Monday, January 27, 2014

Puppy Paw-ty Balloons

I saw the idea for puppy balloons here and decided it shouldn't be too difficult to make them myself. There were a couple challenges, but I think my version turned out pretty well. The first issue I had is that brown balloons are difficult to find. Granted, I only checked Dollar Tree and two different Walmart stores, but I decided that was enough running around looking for brown balloons. At the second Walmart I found a single package of gold balloons, and I decided that they were good enough! The next issue was that I didn't have a way to inflate the balloons to look like the photo. I solved that problem, however, by just blowing them up with my own steam and making the faces "upside down" -- as opposed to the way they would look if the balloons were filled with helium. Then, I taped them to the dining room chandelier.

The grand total spent on this decoration = 97 cents for a package of 10 balloons. So far, I only have used three of the balloons for the family party. I am secretly (or I guess not so secretly since I am announcing it here) hoping that they will last through this weekend's party with friends, but if not, I know it will be easy to make some more puppy balloons (especially if I just re-use the ears and muzzles).


  • gold balloons (or brown if you can find them)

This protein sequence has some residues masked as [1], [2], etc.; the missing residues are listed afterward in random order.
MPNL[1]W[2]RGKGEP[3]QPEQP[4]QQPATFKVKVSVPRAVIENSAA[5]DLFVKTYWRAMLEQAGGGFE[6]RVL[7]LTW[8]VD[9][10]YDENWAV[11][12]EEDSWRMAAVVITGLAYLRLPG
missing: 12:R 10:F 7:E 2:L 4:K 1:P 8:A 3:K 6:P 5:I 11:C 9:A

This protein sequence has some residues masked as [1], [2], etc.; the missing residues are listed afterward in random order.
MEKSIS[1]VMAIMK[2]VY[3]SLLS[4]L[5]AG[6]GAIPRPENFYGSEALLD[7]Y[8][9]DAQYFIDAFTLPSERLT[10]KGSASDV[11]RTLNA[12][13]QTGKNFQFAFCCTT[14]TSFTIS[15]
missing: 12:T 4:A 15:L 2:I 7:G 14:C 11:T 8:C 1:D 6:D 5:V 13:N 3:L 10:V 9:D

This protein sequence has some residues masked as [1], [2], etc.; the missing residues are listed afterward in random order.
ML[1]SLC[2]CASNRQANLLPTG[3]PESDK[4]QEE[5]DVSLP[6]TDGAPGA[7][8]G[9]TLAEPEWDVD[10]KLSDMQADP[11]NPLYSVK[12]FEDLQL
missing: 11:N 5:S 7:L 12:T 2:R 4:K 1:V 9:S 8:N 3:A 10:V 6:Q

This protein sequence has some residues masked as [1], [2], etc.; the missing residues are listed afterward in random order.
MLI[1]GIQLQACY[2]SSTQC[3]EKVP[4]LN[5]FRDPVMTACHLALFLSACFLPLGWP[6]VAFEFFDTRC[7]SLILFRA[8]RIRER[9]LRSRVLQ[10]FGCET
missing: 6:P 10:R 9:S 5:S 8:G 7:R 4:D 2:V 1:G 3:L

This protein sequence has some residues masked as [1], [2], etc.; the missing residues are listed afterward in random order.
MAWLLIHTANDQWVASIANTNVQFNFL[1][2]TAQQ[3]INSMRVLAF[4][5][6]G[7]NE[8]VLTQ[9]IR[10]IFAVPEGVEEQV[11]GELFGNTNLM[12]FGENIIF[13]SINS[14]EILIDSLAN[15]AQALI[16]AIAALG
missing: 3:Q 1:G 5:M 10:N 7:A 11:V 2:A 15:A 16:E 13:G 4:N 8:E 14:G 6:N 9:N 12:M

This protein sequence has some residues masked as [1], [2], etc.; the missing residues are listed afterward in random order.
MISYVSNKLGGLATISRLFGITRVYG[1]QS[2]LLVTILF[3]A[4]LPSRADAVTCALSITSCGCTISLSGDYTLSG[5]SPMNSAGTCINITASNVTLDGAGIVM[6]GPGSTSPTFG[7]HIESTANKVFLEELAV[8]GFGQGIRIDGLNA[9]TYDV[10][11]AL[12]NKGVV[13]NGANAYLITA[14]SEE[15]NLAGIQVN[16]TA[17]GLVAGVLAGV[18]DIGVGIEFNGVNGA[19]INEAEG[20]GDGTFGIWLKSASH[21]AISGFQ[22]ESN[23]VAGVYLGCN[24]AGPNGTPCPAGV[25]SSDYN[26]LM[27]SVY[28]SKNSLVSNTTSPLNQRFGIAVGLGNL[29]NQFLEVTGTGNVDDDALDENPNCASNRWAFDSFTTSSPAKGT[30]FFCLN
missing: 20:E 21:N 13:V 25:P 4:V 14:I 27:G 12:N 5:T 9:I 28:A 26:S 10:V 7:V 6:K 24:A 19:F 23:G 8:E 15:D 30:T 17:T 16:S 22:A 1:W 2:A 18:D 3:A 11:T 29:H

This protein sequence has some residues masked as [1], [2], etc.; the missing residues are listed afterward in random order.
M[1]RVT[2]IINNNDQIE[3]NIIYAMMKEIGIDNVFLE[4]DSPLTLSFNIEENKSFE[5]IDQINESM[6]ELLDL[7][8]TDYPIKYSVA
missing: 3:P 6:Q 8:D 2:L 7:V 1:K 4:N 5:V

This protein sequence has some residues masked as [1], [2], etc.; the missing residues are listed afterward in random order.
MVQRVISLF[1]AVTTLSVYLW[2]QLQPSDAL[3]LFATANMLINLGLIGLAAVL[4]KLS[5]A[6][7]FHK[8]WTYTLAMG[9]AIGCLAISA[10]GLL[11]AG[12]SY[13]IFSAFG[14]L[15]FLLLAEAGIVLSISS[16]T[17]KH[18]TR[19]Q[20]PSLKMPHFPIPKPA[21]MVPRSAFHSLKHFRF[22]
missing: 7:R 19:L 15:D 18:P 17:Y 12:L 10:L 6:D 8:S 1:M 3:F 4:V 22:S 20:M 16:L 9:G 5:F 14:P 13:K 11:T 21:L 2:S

• pencil or pen
  • black Sharpie marker
  • kraft paper cardstock (I used 8 1/2" x 11" size.)
  • scissors
  • double-sided adhesive
  • clear tape (for hanging)


  1. Inflate your balloons. I used three for this puppy paw-ty decor.
  2. Fold a piece of kraft paper cardstock in half, lengthwise. Draw a floppy ear, which is sort of a long skinny bean shape, and cut it out. Use this as a template to trace as many ears as you will need. Cut out all ears. Save the scraps for the next step. (Note: If you don't have kraft paper, you can use brown cardstock or brown construction paper.)
  3. On a scrap of the kraft paper, draw a dog's muzzle. This looks a bit like an upside down heart. After the first one, I added a sort of notch at the top for the nose, but you can skip that if you prefer. Cut out your muzzle, and again use it as a template, tracing as many as needed on the other scraps of kraft paper. On each muzzle, use a black Sharpie to fill in the nose, draw a mouth, and make "freckles" on either side (or whatever the correct term is for those spots where the whiskers originate from).
  4. Using double-sided adhesive, attach ears and muzzles to each balloon. I used approximately one inch squares, one per ear and two per muzzle.
  5. Draw two ovals for eyes with a black Sharpie.
  6. Use tape to display the puppy face balloons.

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